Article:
and gets other animals to help chase him away, and free his victims. Each of these cartoons uses dazzling depth effects, calibrated on layers of cels to simulate a moving camera, and each contains many joyous, beautiful, funny moments, so they survive the grim context in which they were created. Fischerkoesen went back to advertising films after the war, and won many prizes for his clever commercials.
Many other artists produced fine animation in this period, of whom three may be singled out, though they are only the tip of the iceberg. Hungarian George Pal worked in Germany before the Nazi era, then fled to Holland where he made puppet animation commercials for Philips. When he fled to the USA in 1940, his staff in Holland worked as inbetweeners and ink-and-paint artists for Fischerkoesen. Between 1940 and 1949 Pal produced Puppetoons for Paramount, including a series starring a black minstrel boy Jasper, and the classic Tubby the Tuba ( 1947), which approaches UPA in its non-violent, constructive story and contemporary musical score. Pal turned his animation skills to special effects for fantasy and science-fiction features after 1950.
Paul Grimault began making films in 1936. His 1943 L' Épouvantail ('The scarecrow') shares the protest allegory with Fischerkoesen, but lacks the German's charm and finesse. But Le Petit Soldat ('The little soldier', 1947), with a script by Jacques Prévert after Hans Christian Andersen, is a classic of sensitive animation for adults as well as children. His feature La Bergèe et le ramoneur ('The shepherdess and the chimneysweep'), also Prévert-Andersen, was shown in an incomplete hour-long form during the early 1950s to considerable praise; he was only able to finish it and release it under the title Le Roi et l'oiseau ('The king and the bird') in 1979.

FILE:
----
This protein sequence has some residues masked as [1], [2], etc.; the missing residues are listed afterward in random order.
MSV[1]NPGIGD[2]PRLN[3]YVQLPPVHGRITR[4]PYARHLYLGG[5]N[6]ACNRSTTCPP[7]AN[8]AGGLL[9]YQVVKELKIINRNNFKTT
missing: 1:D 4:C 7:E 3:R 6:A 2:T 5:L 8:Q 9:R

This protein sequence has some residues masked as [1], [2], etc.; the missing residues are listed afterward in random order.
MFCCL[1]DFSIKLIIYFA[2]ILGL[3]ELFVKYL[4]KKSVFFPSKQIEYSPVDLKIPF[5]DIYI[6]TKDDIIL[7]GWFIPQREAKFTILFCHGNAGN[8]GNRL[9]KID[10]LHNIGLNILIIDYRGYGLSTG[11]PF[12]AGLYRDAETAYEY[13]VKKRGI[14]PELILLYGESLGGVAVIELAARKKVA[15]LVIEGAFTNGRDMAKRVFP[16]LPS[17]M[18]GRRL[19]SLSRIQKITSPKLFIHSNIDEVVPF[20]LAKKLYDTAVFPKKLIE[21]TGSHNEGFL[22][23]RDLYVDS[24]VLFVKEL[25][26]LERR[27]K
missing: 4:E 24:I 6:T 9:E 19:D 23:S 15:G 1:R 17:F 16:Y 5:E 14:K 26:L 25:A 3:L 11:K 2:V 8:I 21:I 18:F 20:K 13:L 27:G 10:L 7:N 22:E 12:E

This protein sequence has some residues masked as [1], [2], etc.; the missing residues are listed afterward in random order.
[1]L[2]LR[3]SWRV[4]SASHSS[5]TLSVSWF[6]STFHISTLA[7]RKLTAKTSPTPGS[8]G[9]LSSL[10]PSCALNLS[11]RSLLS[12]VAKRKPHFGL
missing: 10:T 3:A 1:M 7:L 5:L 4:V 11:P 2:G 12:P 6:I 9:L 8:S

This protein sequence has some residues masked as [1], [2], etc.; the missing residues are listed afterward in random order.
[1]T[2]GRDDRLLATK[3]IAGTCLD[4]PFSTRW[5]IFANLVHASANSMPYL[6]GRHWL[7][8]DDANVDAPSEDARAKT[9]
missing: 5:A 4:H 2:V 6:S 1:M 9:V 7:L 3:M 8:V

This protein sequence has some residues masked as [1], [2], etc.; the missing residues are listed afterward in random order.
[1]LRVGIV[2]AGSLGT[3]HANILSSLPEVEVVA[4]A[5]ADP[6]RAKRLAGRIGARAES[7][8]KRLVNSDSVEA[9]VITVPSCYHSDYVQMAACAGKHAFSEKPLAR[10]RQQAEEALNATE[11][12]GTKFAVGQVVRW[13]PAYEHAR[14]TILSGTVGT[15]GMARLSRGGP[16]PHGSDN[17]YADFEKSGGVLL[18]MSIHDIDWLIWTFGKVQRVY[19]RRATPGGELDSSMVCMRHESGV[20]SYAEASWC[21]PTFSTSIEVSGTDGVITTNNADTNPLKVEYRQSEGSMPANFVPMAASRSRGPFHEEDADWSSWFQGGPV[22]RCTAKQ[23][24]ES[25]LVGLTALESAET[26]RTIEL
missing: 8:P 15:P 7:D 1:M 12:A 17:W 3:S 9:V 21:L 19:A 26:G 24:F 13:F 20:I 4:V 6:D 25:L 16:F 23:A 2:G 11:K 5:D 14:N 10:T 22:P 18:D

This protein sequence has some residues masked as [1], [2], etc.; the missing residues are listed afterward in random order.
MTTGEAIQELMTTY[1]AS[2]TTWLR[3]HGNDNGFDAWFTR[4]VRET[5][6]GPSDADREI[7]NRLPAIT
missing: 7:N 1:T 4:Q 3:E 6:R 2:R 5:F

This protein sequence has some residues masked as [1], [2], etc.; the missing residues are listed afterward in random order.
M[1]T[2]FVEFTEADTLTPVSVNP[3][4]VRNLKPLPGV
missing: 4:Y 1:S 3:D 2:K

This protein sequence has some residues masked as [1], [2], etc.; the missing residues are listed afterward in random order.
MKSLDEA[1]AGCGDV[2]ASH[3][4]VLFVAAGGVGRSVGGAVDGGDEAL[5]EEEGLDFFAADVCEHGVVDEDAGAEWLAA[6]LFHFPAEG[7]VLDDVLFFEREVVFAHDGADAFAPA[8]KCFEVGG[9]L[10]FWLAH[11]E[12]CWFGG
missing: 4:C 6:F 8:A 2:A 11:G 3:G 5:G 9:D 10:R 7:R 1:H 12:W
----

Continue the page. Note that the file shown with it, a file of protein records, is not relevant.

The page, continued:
In Japan, Noburo Ofuji ( 1900-74) made silent silhouette animation using layers of traditional semi-transparent Japanese paper, not only for delicate effects, as in the 1924 Haname-zaki ('Sitting beneath the cherry blossoms'), but also for dynamic action as in the 1927 Kujira ('The whale', remade in colour in 1953). His 1955 Yurei Sen ( The Phantom Ship) won a prize at the Venice Film Festival, and his final film was a feature-length Shaka no Shogai ('Life of Buddha', 1961).
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Bendazzi, Giannalberto ( 1994), Cartoons: One Hundred Years of Cinema Animation.
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Culhane, Shamus ( 1986), Talking Animals and Other People.
Edera, Bruno ( 1977), Full Length Animated Feature Films.
Thomas, Frank, and Johnston, Ollie ( 1981), Disney Animation: The Illusion of Life.
Vrielynck, Roger ( 1981), Le cinéma d'animation avant et après Walt Disney.
Questia, a part of Gale, Cengage Learning. www.questia.com
Publication information: Book title: The Oxford History of World Cinema. Contributors: Geoffrey Nowell-Smith - Editor. Publisher: Oxford University Press. Place of publication: Oxford. Publication year: 1997. Page number: 275.
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